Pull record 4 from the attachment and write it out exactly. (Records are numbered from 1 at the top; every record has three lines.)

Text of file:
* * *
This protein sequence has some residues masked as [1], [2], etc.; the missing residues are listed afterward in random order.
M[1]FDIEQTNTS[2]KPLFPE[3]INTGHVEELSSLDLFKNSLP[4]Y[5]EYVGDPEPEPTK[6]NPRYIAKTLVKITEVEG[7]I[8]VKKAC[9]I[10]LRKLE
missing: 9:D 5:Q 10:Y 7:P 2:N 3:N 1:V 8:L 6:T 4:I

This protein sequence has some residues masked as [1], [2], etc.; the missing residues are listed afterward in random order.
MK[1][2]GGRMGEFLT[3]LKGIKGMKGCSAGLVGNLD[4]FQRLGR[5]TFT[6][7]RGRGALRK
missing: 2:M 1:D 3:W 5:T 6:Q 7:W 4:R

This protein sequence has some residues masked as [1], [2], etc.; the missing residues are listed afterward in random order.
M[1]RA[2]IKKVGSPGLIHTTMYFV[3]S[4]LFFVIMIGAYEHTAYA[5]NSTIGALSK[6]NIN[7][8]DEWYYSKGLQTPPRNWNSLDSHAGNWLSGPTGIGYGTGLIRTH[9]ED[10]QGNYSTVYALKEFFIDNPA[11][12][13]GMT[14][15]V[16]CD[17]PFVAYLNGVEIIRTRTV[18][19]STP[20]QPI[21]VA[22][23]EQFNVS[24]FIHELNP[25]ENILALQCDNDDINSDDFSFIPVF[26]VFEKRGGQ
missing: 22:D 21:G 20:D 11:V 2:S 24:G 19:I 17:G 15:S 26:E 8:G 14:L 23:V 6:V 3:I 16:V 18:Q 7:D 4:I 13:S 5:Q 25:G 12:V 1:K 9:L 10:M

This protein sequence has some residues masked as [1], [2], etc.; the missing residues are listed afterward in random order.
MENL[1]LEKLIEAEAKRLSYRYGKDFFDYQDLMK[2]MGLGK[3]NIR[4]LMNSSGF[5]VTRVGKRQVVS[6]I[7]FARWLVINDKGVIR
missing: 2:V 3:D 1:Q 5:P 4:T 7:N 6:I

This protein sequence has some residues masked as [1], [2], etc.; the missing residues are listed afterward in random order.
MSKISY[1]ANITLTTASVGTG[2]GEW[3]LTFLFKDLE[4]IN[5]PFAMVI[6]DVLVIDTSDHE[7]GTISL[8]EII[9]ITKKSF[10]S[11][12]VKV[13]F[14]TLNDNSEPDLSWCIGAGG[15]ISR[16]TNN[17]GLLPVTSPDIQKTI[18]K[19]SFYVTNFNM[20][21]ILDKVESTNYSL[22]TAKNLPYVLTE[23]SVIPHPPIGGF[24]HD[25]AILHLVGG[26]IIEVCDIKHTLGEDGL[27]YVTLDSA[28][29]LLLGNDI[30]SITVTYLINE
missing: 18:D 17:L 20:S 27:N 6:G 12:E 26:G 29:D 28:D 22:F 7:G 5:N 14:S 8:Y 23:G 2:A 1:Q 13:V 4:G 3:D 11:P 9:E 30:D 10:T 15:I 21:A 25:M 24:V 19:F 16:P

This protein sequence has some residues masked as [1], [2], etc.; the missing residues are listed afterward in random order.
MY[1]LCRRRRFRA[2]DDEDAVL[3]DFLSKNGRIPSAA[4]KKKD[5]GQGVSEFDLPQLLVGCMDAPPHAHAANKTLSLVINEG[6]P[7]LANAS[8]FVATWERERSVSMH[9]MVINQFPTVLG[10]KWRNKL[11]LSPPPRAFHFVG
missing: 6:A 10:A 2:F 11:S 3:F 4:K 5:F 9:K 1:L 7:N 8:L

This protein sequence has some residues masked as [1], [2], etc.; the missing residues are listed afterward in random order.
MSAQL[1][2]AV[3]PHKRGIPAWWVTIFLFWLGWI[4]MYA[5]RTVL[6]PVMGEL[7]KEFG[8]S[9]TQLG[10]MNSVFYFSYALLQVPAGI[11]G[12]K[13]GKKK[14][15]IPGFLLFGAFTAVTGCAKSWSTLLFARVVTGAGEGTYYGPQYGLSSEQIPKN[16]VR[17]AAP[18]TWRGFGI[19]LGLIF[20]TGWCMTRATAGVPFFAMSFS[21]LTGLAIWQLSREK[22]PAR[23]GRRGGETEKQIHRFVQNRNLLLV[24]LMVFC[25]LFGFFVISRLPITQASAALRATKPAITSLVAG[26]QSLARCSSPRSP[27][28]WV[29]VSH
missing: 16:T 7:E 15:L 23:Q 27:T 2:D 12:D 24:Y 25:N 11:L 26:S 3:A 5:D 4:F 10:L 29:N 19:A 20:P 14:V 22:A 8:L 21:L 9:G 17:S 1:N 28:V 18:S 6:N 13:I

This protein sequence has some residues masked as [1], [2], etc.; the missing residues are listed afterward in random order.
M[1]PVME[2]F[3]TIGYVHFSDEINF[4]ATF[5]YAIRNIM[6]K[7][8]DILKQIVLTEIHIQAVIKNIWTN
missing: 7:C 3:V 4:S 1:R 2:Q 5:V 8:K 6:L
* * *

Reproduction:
This protein sequence has some residues masked as [1], [2], etc.; the missing residues are listed afterward in random order.
MENL[1]LEKLIEAEAKRLSYRYGKDFFDYQDLMK[2]MGLGK[3]NIR[4]LMNSSGF[5]VTRVGKRQVVS[6]I[7]FARWLVINDKGVIR
missing: 2:V 3:D 1:Q 5:P 4:T 7:N 6:I